Yep, that 100km walk has been achieved.
Actually, officially, the walk measured 108.75 kms but they don't tell you that snippet of information until you are at the starting line.
But believe me, the knowledge of that last 8km stuck in our minds when were were at the last 8 kms.
The day started out with glorious weather.
We were pretty excited and possibly a bit clueless as to what was ahead.
As we stood around waiting for the start we noticed two distinct groups of people.
Those who have done it before (walking sticks in hand, prebandaged knees and wearing skins). We kept saying "do they know something we don't?".
And those who have not done it before (walking sticks left in support car for later, gym gear and baggy shorts).
Guess which ones we were?
It was pretty crowded but very exciting.
The excitement wore of to a slight agitation with the crowds taking ages to move ahead. We passed people in front whenever we could (when it was safe).
We clocked in at check point one was 12km from start. Some people clock in, do what they need to do such as check feet, eat etc. and then clock out.
We just clocked in and out then went and ate, refilled water bladders and checked our feet etc.
At this stop I encountered my first problem. The "preventative" blister pads I used reacted with my skin and peeled some of it off. And I had my first blister appear.
We were there for about half an hour and then headed off.
No idea where we were but it was going well and the weather was so kind. All happy faces.
Lovely walks through interesting bushland. This was check point two and around 2:00 pm but we clocked in after we had eaten because the check point was quite a long way up a hill so we figured food was more important than clocking in. So since the last check point we had done 10kms which totalled 22kms in all. By this stage we were pretty hungry. We stopped here for an hour before heading off. The walk towards check point 3 was when the real incline started. We stopped for a short time to have a drink and stretch.
After stopping at check point 2 we made our way to the next one which was another 15kms and took us roughly three hours.
My husband was the support person for this one and because parking was not available he and my son had to carry our change of clothes and food we needed and then catch a shuttle bus to meet us.
Somehow poor K forgot my food but fortunately I had enough with me. He did have my change of clothes though!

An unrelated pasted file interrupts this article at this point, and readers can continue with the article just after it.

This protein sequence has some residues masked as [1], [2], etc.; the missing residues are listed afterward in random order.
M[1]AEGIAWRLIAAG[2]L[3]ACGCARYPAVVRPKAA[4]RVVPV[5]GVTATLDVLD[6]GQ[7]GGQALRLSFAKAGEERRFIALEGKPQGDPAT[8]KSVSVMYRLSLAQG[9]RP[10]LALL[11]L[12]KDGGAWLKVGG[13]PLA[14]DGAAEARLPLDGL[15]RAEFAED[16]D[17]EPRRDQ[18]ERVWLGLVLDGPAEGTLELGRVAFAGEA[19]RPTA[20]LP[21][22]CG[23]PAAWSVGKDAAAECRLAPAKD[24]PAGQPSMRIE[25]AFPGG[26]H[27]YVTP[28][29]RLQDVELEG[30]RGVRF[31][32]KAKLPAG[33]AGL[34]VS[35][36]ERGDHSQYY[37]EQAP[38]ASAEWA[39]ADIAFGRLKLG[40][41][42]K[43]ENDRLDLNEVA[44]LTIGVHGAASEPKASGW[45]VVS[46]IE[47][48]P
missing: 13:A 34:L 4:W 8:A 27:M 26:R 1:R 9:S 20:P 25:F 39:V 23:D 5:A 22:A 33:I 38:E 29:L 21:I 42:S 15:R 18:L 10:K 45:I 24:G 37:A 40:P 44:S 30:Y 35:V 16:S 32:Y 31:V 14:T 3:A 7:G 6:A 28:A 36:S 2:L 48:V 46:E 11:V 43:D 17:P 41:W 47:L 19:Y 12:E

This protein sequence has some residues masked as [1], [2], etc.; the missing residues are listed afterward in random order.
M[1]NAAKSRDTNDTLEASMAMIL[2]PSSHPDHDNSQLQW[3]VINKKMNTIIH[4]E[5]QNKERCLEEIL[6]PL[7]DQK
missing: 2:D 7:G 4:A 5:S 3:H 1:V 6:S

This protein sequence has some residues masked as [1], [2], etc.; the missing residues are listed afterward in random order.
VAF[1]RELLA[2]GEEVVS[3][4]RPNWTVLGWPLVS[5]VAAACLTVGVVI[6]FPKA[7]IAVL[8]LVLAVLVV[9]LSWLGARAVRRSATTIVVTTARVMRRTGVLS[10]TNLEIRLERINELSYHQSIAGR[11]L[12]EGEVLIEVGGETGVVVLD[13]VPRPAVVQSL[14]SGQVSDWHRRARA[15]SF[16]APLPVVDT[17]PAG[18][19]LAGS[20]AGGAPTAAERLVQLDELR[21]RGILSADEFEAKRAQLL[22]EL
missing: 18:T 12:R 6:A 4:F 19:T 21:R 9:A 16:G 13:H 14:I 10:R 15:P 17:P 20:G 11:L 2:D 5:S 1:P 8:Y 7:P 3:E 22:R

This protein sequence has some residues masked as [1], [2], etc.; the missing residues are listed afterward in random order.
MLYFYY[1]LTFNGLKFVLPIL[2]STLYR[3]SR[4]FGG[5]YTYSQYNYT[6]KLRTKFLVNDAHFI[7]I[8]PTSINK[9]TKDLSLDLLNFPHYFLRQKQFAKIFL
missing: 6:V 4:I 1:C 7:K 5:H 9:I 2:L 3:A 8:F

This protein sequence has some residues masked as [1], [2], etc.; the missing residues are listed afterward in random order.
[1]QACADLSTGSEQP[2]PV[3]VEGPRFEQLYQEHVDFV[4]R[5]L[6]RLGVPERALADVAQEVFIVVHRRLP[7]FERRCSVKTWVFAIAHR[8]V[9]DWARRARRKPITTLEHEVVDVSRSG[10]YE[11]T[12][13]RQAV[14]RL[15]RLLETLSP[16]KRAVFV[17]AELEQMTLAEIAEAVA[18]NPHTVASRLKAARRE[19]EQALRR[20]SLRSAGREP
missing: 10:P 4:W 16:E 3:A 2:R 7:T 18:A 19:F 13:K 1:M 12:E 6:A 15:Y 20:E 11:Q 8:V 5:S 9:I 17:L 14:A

We changed into warm clothes and headed off to check point 4.
By this stage things were dark and cold and one of our team members had great trouble warming up and for a brief time was experiencing borderline hypothermia but picked up after a big dose of sports goo. We headed into the dark bush with our headlamps on. The path was slippery and I nearly fell over more than once before getting the feel of walking in the bush during the night.
There was one particular hill we had to climb that we had done twice before and guess what, it was still there waiting for us in the dark. So up we went.
We arrived at check point 4 at 9.30pm. Another team member was pretty sick at this point. A combination of a virus and too much sports drink was enough to knock her around. But after an hours rest and some hot food she was ready to go.
It was at this point we were heading once again into very narrow bush tracks and things were slow because there were a lot of people doing to same thing. We all had to go single file and slowly, the night air lit up by headlamps.
Below is a photo of us at the halfway mark. Still smiling.
We walked on towards check point 5 (no photos) and I was so tired I actually hallucinated through the night. Don't know about you but I am just used to walking 50kms and then being up all night. I thought that the cold breath coming out of my mouth was firstly a bird flying towards me and I ducked away. Then I thought it was someones hand. It was after I thought it was leaves drifting in front of my face I had to really collect my thoughts. The problem may have been heightened by the very strong painkillers I took as well. Maybe I was high as a kite!